Rame Head to Peaceful Bay
20th August 2019
The Hike - After a fantastic first three days on the track between Walpole and Denmark, I had scheduled in a shorter day into Peaceful Bay. At only 12.5km, most hikers see this as an opportunity to double hut, enjoying lunch at Peaceful Bay before continuing on to Boat Harbour. When I first started planning my sectional end to end, I made a point of not rushing sections and slowing down where possible. If that meant I had a few short days like the one into Harris Dam or here into Peaceful Bay then so be it. Making the decision much easier to not double today was the famous fish and chips that can be found at Peaceful Bay, plus the opportunity for a swim in the sheltered waters. I had specifically upgraded my hiking towel for this trip to something bigger and brought along a pair of board shorts so the only thing that would stop me going for a swim would be big swells or a school of sharks swarming in the shallows.
Waking up to a stunning sunrise, the Rame Head Campsite is perfectly positioned up on the hill to take in the beauty of the rising sun. Facing east and being able to see right across to Peaceful Bay and beyond to Little Quarram is really cool, even more so if there is a think mist floating over the ocean. I was fortunate to experience a really cool light show as the sun started to peak over the horizon and pierce the early morning clouds. Unfortunately I had once again not remembered to change my camera settings from trying to capture the rising moon the previous night so my early shots did not turn out. Luckily I caught it early and managed to get a few of the sunrise as it would have been devastating not to have any photos showcasing the loveliness.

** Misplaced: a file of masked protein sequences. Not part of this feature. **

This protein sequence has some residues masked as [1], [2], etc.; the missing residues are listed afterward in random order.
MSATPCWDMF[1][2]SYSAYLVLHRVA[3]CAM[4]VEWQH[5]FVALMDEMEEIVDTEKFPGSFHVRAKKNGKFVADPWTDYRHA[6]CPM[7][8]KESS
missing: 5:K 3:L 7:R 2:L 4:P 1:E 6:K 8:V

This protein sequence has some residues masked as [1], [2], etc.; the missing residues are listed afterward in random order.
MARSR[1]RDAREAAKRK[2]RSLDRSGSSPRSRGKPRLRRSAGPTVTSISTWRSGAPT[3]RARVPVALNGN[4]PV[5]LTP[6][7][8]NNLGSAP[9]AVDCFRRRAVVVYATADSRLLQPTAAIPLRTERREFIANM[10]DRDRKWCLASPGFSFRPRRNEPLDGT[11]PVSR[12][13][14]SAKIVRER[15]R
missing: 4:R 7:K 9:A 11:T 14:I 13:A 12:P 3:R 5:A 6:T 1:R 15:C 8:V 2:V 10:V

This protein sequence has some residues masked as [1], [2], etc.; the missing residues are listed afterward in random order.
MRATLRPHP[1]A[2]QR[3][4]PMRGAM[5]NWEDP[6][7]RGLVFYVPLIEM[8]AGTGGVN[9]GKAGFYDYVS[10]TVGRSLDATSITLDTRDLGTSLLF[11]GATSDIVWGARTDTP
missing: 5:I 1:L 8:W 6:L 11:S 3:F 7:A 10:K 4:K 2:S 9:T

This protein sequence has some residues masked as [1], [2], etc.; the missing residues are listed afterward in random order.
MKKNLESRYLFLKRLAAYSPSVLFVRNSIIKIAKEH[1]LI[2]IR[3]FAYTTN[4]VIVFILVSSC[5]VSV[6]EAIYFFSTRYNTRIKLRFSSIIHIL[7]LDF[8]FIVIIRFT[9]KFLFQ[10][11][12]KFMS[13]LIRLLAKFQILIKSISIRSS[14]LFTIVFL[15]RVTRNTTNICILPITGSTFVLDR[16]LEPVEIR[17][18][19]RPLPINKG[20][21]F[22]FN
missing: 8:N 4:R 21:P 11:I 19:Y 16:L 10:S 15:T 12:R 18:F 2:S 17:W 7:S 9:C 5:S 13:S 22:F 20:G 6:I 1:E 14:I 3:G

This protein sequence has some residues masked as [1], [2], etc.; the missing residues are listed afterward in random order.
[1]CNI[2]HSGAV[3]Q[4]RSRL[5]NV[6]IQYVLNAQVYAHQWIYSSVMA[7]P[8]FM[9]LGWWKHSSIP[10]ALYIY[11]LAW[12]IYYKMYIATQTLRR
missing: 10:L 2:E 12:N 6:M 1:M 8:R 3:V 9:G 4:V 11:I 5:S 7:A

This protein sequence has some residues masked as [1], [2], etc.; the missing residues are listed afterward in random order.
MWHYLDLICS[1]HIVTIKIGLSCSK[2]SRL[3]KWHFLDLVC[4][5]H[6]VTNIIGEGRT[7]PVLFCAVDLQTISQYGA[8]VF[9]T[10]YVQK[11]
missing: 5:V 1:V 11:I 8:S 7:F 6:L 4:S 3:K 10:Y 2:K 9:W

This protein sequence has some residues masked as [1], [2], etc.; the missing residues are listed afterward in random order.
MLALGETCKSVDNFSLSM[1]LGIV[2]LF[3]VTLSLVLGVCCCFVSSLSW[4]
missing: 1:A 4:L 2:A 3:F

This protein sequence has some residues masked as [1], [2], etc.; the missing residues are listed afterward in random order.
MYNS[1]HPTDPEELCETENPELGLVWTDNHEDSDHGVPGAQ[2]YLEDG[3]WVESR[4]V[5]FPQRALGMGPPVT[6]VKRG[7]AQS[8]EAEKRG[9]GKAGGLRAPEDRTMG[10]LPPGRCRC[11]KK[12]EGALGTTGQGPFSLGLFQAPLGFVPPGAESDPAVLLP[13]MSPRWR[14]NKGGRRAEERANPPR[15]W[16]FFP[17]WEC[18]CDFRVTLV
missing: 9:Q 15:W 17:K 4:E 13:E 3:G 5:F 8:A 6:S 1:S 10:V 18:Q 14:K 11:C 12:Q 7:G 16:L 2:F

With a light day distance wise and not much to do in Peaceful Bay except eat and swim, I took my time around camp, hoping for another visit from my kangaroo friends but they didn't show up. Another great advantage of the shelter facing east is you are warmed by the morning sun as you're going about your business of packing up and having breakfast. Enjoying a second hot beverage was a luxury I allowed myself as it felt right and I always pack extra just in case. I ended up leaving after 9am, figuring 3-4 hours was plenty of time to reach Peaceful Bay for a nice spot of lunch. With another sunny day forecast in the low 20s, I would get more ideal weather as I hiked near the coast, albeit with slightly saturated photos given I was walking in an easterly direction towards the sun. The trail to start with takes you out of camp on a sandy 4x4 track where you begin a long descent down towards the coast.
Unfortunately the 4x4 track will be home for about 3km and this is the first time for this section that it felt like you were using a track for expedience. With muted views towards the coast, there doesn't seem to be anything of note inland to make this an enjoyable experience. The track was realigned through here many years ago because of safety reasons, which is a real shame because you look at the map and there are some long beach stretches that look pretty cool that I know the old alignment visited. One day it would be nice if there were two options, one if you don't mind the risk of the coastal walking and the weather is fine and then the current alignment if you aren't comfortable with the rugged coast or if the weather is terrible. Staring into the sun, I was having to chose the direction I was shooting as straight ahead wasn't producing the best photos. Concentrating on what was at my feet instead and the occasional ocean view, I found enough to keep me interested with a few very sandy sundews along with a decent variety of wildflowers.
Reaching the end of the 4x4 track alignment, you pass a management gate that has a cool Bibbulmun Track sign attached to it and you can start enjoying your day. Leaving the 4x4 track, you head along the edge of a little valley that was a welcome relief from the glare and monotony of the previous 3km. Although still leaving you exposed to the elements, the single track allowed for a much closer experience with the land and compressed what I like to call the "Hiker Shroud", the space you are immediately aware of and can interact with. Sometimes it's fun to have a wide open trail and when you have expansive views or tall trees this is great but when you are on a 4x4 track through sandy scrub it is less than ideal. The wildflowers through here were excellent and I stopped quite a lot, including trying to photograph the bees that were buzzing around. After walking through typical scrub you'll find in these coastal sections, you come across a dieback station that I'm not entirely sure gets maintained. It does provide a seat if you want to have a rest and while I was partaking in said rest, a kangaroo popped out of the scrub behind me and then proceeded to stare at me for a while.